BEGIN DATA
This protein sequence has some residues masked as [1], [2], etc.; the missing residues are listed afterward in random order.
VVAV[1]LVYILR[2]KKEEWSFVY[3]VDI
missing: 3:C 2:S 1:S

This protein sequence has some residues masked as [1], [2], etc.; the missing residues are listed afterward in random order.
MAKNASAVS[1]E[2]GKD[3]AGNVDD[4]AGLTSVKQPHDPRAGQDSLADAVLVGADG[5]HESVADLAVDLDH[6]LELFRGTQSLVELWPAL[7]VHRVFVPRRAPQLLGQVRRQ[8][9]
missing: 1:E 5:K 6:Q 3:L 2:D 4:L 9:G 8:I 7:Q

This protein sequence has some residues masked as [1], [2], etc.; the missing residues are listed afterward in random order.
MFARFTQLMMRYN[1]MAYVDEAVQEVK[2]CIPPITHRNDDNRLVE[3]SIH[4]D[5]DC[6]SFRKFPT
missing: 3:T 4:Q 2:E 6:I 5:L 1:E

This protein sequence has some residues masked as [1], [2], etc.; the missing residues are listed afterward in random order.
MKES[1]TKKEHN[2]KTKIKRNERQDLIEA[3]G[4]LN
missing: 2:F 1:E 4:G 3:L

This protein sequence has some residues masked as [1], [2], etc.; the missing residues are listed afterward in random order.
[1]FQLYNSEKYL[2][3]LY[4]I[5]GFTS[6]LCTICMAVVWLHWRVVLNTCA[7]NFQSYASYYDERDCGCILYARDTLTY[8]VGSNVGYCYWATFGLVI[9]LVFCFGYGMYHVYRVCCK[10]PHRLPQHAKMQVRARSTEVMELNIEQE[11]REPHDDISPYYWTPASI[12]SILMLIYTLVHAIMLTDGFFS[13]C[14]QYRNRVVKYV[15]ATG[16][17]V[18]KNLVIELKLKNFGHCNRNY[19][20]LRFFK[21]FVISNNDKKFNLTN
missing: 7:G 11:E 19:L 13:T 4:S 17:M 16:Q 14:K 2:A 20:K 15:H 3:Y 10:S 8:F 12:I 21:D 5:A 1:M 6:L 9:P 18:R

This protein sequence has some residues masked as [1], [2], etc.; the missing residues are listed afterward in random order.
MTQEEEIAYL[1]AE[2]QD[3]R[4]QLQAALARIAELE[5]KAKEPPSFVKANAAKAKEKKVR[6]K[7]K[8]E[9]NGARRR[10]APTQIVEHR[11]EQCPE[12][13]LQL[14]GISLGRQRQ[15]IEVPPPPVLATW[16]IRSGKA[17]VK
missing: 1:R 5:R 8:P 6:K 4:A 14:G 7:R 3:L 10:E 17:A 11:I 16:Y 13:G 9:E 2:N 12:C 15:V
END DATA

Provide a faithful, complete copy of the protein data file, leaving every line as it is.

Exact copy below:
This protein sequence has some residues masked as [1], [2], etc.; the missing residues are listed afterward in random order.
VVAV[1]LVYILR[2]KKEEWSFVY[3]VDI
missing: 3:C 2:S 1:S

This protein sequence has some residues masked as [1], [2], etc.; the missing residues are listed afterward in random order.
MAKNASAVS[1]E[2]GKD[3]AGNVDD[4]AGLTSVKQPHDPRAGQDSLADAVLVGADG[5]HESVADLAVDLDH[6]LELFRGTQSLVELWPAL[7]VHRVFVPRRAPQLLGQVRRQ[8][9]
missing: 1:E 5:K 6:Q 3:L 2:D 4:L 9:G 8:I 7:Q

This protein sequence has some residues masked as [1], [2], etc.; the missing residues are listed afterward in random order.
MFARFTQLMMRYN[1]MAYVDEAVQEVK[2]CIPPITHRNDDNRLVE[3]SIH[4]D[5]DC[6]SFRKFPT
missing: 3:T 4:Q 2:E 6:I 5:L 1:E

This protein sequence has some residues masked as [1], [2], etc.; the missing residues are listed afterward in random order.
MKES[1]TKKEHN[2]KTKIKRNERQDLIEA[3]G[4]LN
missing: 2:F 1:E 4:G 3:L

This protein sequence has some residues masked as [1], [2], etc.; the missing residues are listed afterward in random order.
[1]FQLYNSEKYL[2][3]LY[4]I[5]GFTS[6]LCTICMAVVWLHWRVVLNTCA[7]NFQSYASYYDERDCGCILYARDTLTY[8]VGSNVGYCYWATFGLVI[9]LVFCFGYGMYHVYRVCCK[10]PHRLPQHAKMQVRARSTEVMELNIEQE[11]REPHDDISPYYWTPASI[12]SILMLIYTLVHAIMLTDGFFS[13]C[14]QYRNRVVKYV[15]ATG[16][17]V[18]KNLVIELKLKNFGHCNRNY[19][20]LRFFK[21]FVISNNDKKFNLTN
missing: 7:G 11:E 19:L 13:T 4:S 17:M 16:Q 14:K 2:A 20:K 15:H 3:Y 10:S 8:F 12:I 21:D 5:A 1:M 6:L 9:P 18:R

This protein sequence has some residues masked as [1], [2], etc.; the missing residues are listed afterward in random order.
MTQEEEIAYL[1]AE[2]QD[3]R[4]QLQAALARIAELE[5]KAKEPPSFVKANAAKAKEKKVR[6]K[7]K[8]E[9]NGARRR[10]APTQIVEHR[11]EQCPE[12][13]LQL[14]GISLGRQRQ[15]IEVPPPPVLATW[16]IRSGKA[17]VK
missing: 1:R 5:R 8:P 6:K 4:A 14:G 7:R 3:L 10:E 17:A 11:I 16:Y 13:G 9:E 2:N 12:C 15:V